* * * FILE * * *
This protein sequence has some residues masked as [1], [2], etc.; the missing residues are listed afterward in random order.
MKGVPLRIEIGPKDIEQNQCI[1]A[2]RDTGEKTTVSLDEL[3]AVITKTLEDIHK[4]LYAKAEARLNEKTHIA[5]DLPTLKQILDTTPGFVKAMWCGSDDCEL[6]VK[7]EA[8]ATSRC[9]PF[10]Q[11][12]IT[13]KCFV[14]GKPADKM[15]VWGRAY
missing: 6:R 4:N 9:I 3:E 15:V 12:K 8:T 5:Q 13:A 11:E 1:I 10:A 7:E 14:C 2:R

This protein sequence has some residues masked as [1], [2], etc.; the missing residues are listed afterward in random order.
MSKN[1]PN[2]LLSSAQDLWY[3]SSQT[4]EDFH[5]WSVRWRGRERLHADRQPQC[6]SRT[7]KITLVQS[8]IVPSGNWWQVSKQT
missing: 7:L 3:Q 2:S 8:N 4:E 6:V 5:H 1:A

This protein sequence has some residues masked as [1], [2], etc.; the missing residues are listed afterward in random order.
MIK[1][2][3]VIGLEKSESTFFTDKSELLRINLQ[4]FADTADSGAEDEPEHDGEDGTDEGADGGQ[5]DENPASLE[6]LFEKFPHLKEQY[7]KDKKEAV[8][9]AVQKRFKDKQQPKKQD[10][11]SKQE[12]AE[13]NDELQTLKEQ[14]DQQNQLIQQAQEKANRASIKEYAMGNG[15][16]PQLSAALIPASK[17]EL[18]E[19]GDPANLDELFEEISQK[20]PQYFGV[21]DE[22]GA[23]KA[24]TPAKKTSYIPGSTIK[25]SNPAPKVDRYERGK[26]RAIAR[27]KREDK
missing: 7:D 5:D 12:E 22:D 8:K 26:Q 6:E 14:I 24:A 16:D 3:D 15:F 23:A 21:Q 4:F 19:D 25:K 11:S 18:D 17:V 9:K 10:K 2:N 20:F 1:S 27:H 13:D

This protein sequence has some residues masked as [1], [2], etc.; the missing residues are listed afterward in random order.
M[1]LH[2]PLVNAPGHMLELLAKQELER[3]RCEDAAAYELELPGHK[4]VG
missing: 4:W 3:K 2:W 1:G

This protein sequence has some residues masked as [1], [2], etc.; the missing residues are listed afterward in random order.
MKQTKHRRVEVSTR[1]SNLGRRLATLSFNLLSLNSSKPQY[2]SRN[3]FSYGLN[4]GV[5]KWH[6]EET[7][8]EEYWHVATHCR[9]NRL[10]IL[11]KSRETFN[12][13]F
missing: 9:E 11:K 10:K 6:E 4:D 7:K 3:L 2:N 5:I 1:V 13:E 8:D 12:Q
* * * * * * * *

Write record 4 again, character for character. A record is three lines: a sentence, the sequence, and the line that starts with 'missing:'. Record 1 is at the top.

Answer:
This protein sequence has some residues masked as [1], [2], etc.; the missing residues are listed afterward in random order.
M[1]LH[2]PLVNAPGHMLELLAKQELER[3]RCEDAAAYELELPGHK[4]VG
missing: 4:W 3:K 2:W 1:G